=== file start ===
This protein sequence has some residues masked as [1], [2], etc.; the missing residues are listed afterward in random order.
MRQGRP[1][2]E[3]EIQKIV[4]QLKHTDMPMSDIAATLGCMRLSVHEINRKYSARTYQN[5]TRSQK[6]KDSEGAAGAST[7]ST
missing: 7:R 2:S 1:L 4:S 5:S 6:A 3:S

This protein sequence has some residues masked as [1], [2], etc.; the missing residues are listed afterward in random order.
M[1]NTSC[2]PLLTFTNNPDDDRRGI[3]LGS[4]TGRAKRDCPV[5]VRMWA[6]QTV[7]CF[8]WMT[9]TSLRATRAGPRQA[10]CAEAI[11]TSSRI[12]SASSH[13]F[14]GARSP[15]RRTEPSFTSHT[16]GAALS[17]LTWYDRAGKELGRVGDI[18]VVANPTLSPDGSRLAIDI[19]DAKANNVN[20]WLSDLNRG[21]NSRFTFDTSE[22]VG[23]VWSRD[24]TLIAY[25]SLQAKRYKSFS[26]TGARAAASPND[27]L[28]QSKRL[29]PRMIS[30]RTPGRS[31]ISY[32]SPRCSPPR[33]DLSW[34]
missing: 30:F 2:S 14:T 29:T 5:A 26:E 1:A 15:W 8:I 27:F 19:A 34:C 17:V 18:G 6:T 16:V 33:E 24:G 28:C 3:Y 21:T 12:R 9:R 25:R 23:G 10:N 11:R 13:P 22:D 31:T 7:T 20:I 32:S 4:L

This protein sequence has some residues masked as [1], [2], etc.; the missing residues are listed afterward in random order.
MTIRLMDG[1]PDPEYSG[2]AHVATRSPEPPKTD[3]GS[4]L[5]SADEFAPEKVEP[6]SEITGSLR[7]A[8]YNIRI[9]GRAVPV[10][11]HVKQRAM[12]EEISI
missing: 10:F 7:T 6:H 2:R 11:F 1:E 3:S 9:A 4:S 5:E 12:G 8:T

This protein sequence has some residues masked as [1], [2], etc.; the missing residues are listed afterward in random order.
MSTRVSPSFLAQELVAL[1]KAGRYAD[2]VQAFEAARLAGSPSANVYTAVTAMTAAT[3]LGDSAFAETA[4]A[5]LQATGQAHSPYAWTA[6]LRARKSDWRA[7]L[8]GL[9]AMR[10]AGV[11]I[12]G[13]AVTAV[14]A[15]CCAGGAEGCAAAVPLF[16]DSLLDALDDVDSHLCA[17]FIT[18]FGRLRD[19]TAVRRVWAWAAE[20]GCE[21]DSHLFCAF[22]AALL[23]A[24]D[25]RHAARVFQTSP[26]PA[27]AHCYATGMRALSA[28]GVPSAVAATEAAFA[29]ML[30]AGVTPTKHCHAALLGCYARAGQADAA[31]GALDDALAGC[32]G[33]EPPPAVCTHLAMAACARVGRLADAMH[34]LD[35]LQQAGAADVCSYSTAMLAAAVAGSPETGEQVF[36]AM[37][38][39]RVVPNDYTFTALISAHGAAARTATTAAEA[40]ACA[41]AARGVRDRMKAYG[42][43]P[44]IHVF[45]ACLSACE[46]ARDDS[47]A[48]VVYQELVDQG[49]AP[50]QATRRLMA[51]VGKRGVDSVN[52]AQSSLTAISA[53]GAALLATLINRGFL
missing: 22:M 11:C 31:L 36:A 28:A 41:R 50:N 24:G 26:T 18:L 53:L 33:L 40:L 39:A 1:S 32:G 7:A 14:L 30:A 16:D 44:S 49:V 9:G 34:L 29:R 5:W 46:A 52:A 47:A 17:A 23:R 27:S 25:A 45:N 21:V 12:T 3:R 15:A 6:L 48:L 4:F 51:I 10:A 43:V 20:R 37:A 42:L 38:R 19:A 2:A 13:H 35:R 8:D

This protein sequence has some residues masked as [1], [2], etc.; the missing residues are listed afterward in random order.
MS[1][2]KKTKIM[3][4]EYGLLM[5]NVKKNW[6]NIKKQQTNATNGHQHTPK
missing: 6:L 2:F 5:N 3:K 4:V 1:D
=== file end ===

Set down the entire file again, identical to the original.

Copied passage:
This protein sequence has some residues masked as [1], [2], etc.; the missing residues are listed afterward in random order.
MRQGRP[1][2]E[3]EIQKIV[4]QLKHTDMPMSDIAATLGCMRLSVHEINRKYSARTYQN[5]TRSQK[6]KDSEGAAGAST[7]ST
missing: 7:R 2:S 1:L 4:S 5:S 6:A 3:S

This protein sequence has some residues masked as [1], [2], etc.; the missing residues are listed afterward in random order.
M[1]NTSC[2]PLLTFTNNPDDDRRGI[3]LGS[4]TGRAKRDCPV[5]VRMWA[6]QTV[7]CF[8]WMT[9]TSLRATRAGPRQA[10]CAEAI[11]TSSRI[12]SASSH[13]F[14]GARSP[15]RRTEPSFTSHT[16]GAALS[17]LTWYDRAGKELGRVGDI[18]VVANPTLSPDGSRLAIDI[19]DAKANNVN[20]WLSDLNRG[21]NSRFTFDTSE[22]VG[23]VWSRD[24]TLIAY[25]SLQAKRYKSFS[26]TGARAAASPND[27]L[28]QSKRL[29]PRMIS[30]RTPGRS[31]ISY[32]SPRCSPPR[33]DLSW[34]
missing: 30:F 2:S 14:T 29:T 5:A 26:E 1:A 15:W 8:I 27:F 19:A 34:C 17:V 18:G 6:T 16:V 33:E 24:G 28:C 3:Y 21:T 12:R 9:R 25:R 23:G 10:N 11:R 13:P 22:D 31:T 7:T 20:I 32:S 4:L

This protein sequence has some residues masked as [1], [2], etc.; the missing residues are listed afterward in random order.
MTIRLMDG[1]PDPEYSG[2]AHVATRSPEPPKTD[3]GS[4]L[5]SADEFAPEKVEP[6]SEITGSLR[7]A[8]YNIRI[9]GRAVPV[10][11]HVKQRAM[12]EEISI
missing: 10:F 7:T 6:H 2:R 11:F 1:E 3:S 9:A 4:S 5:E 12:G 8:T

This protein sequence has some residues masked as [1], [2], etc.; the missing residues are listed afterward in random order.
MSTRVSPSFLAQELVAL[1]KAGRYAD[2]VQAFEAARLAGSPSANVYTAVTAMTAAT[3]LGDSAFAETA[4]A[5]LQATGQAHSPYAWTA[6]LRARKSDWRA[7]L[8]GL[9]AMR[10]AGV[11]I[12]G[13]AVTAV[14]A[15]CCAGGAEGCAAAVPLF[16]DSLLDALDDVDSHLCA[17]FIT[18]FGRLRD[19]TAVRRVWAWAAE[20]GCE[21]DSHLFCAF[22]AALL[23]A[24]D[25]RHAARVFQTSP[26]PA[27]AHCYATGMRALSA[28]GVPSAVAATEAAFA[29]ML[30]AGVTPTKHCHAALLGCYARAGQADAA[31]GALDDALAGC[32]G[33]EPPPAVCTHLAMAACARVGRLADAMH[34]LD[35]LQQAGAADVCSYSTAMLAAAVAGSPETGEQVF[36]AM[37][38][39]RVVPNDYTFTALISAHGAAARTATTAAEA[40]ACA[41]AARGVRDRMKAYG[42][43]P[44]IHVF[45]ACLSACE[46]ARDDS[47]A[48]VVYQELVDQG[49]AP[50]QATRRLMA[51]VGKRGVDSVN[52]AQSSLTAISA[53]GAALLATLINRGFL
missing: 22:M 11:C 31:L 36:A 28:A 41:R 50:N 24:G 26:T 18:L 53:L 33:L 40:L 39:A 1:S 32:G 7:A 14:L 30:A 16:D 44:S 49:V 9:G 34:L 29:R 5:W 46:A 52:A 47:A 17:A 23:R 27:S 25:A 45:N 21:V 12:T 3:R 15:A 6:L 48:L 4:F 51:I 10:A 43:V 20:R 37:A 42:L 38:R 19:A 2:A 13:H 35:R 8:D

This protein sequence has some residues masked as [1], [2], etc.; the missing residues are listed afterward in random order.
MS[1][2]KKTKIM[3][4]EYGLLM[5]NVKKNW[6]NIKKQQTNATNGHQHTPK
missing: 6:L 2:F 5:N 3:K 4:V 1:D